Thursday, June 13, 2013

Runner's World gets it right

When I was a senior in college, I lived in a suite with three women.  Women are generally cleaner and smell nicer than men, and together with the fact that I can't stand video games and fart jokes, I found that I loved living with them.

Our common room coffee table was often festooned with various back issues of Cosmopolitan, and I'm not ashamed to admit I read my fair share.  As a friend of my dad's once put it, it's like reading the other team's playbook.

I recall this anecdote to give credence to my theory that Cosmopolitan and Runner's World are more similar than you think.  Both are mainstream, popular magazines published monthly. Both contain a slew of vapid articles with overly-recycled titles like "50 sex tips to drive him wild!" or "Top 10 training tips to prevent injury!"  Both tend to contain at least one "serious" article per issue.

And the covers. Both have incredibly repetitive and unoriginal covers month after month. Google image Cosmo covers and you come up with this:

Google image Runner's World covers and you come up with this:

And I bring all of this up to juxtapose Runner's World's previous issues with its current Boston-centric issue.  It was such a pleasant surprise to see that Runner's World finally got it right:

Not only is the cover a simple and poignant tribute to the race that means so much to its readers, but nearly the entire issue is dedicated to the events of that April day.  I've read a lot of articles from newspapers and magazines alike, but nothing but a running magazine could have truly captured the tragedy of that day.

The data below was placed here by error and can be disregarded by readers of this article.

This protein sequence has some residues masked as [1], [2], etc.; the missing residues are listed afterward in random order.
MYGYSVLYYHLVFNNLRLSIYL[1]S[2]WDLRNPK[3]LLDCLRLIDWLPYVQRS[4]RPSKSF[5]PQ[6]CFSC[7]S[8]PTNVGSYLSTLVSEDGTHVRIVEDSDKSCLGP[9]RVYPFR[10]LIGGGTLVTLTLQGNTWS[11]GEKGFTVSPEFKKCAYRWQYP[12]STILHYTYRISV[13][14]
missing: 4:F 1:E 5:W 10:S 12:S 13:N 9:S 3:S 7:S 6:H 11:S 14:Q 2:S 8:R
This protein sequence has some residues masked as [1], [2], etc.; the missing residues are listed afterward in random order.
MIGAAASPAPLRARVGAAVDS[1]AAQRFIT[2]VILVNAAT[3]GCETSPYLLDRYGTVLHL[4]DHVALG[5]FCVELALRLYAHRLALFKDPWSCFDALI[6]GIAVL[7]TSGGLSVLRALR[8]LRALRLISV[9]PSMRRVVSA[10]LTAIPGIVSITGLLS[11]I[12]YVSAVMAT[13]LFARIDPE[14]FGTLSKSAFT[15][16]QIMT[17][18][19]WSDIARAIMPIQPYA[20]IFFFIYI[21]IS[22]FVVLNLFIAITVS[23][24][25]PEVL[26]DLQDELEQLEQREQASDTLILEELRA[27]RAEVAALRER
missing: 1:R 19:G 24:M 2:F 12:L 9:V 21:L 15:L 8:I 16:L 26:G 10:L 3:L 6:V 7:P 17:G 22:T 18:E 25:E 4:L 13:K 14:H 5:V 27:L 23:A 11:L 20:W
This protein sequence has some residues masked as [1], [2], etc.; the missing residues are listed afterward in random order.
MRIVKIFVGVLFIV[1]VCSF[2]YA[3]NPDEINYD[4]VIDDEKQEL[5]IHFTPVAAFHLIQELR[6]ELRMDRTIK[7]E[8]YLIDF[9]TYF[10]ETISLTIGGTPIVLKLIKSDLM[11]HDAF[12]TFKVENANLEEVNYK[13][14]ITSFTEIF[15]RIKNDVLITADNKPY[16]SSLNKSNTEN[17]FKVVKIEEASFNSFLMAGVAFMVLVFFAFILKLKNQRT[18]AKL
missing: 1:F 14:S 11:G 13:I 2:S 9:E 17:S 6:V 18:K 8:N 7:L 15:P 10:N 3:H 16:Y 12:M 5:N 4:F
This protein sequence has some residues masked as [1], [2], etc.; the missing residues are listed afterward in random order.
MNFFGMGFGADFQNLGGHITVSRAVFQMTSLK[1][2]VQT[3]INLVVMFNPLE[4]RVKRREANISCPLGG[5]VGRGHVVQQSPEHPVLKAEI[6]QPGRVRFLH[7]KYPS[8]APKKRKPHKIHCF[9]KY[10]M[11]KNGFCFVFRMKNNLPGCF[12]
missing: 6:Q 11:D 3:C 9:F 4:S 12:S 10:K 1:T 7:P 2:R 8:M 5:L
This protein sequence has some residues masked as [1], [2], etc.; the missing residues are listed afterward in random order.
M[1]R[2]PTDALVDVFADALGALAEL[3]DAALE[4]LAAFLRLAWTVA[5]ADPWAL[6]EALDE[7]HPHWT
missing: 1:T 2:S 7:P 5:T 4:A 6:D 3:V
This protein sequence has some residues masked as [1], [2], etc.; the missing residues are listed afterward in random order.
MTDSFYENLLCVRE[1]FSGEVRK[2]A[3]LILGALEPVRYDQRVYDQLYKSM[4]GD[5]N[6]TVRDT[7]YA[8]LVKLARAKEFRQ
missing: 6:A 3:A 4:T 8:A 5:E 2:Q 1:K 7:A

My favorite article from the issue is Amby Burfoot's article, titled "Just Imagine," asserting that next year's Boston will be the best ever. Already there has been a surge in interest from people who wish to run next year in tribute to the events of this year.  Mr. Burfoot claims the amount of love for Boston next year will be unbelievable.

"Some of us will raise our eyes, hearts and hands skyward.  Others will sink to a knee.  Some may choose silence; others will sing hosannas.  Many of us will cry.
But we will all stop.  And only then - after we have paused to reflect and remember - will we move forward to walk slowly across the finish line.  The line that shut down at 4:09:43 on 4/15/13.
This April's Boston Marathon was the most tragic day in the history of running.  Next year's Boston, on 4/21/14, will be the most glorious.
Just imagine it."

There is a uniting quality in Mr. Burfoot's words that oddly instill in me a sense of pride to be a runner, never a Boston Marathoner, but still a Boston hopeful.  The best way I can think of supporting Boston is to run its marathon, and someday I will.

1 comment:

  1. I finally sat down and read that issue last night and I completely agree, I loved his article and it made me feel that same sense of pride that you felt. I also have never run Boston, I've never run a full marathon, but I'm so proud to be a part of a community that doesn't let something so terrible destroy us. Runners are a determined people and I do think Boston will be better than ever next year.


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